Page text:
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36 killed, scores injured in Egypt train collision

Ramadan Al-Fatash, DPA on

Published in News & Features

CAIRO -- Two passenger trains collided on the outskirts of the Egyptian city of Alexandria on Friday, killing 36 people and injuring more than 120 others, the government and state media said.

The injured were transported to hospitals in Alexandria and the neighboring province of Beheira, said Khaled Megahed, a spokesman for the Egyptian Health Ministry.

"A state of emergency is in place in hospitals in Alexandria and Beheira," he added.

The collision occurred when a passenger train en route from Cairo to Alexandria rammed into the rear of another coming from the Suez Canal city of Port Said, newspaper Al-Ahram reported.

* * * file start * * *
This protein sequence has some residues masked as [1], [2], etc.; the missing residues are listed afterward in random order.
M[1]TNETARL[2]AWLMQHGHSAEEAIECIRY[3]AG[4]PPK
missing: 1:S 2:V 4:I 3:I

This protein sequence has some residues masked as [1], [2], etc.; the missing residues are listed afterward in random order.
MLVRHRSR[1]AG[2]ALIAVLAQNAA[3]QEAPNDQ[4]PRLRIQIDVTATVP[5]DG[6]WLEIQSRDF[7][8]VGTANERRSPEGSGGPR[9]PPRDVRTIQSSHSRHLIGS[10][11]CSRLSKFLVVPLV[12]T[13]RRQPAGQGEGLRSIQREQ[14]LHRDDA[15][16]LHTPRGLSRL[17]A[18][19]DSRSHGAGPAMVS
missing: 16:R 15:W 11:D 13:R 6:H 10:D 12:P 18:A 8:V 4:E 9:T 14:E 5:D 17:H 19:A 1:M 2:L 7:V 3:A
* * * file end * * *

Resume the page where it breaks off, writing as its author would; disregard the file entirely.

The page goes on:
The cause of the accident was not immediately clear.

State television reports showed pictures of bodies covered with bed sheets at the site. Footage showed that some of the carriages had derailed as a result of the collision.

Senior government officials, including the ministers of transport and health, arrived at the site of the accident and oversaw the evacuation the victims, state media reported.

The country's chief prosecutor, Nabil Sadeq, ordered an urgent probe into the accident.

The Mediterranean city of Alexandria is a popular summer resort.

Friday's accident took place less than a month before Eid al-Adha, a major Muslim festival during which Egyptians usually depend on trains to travel to their hometowns for family reunions.

In recent years, Egypt has seen several rail tragedies.

In November 2012, 49 people, including 44 children, were killed when a school bus collided with a train in southern Egypt.

The country's worst rail disaster took place in 2002 when a train heading to southern Egypt caught fire, killing more than 360 people.

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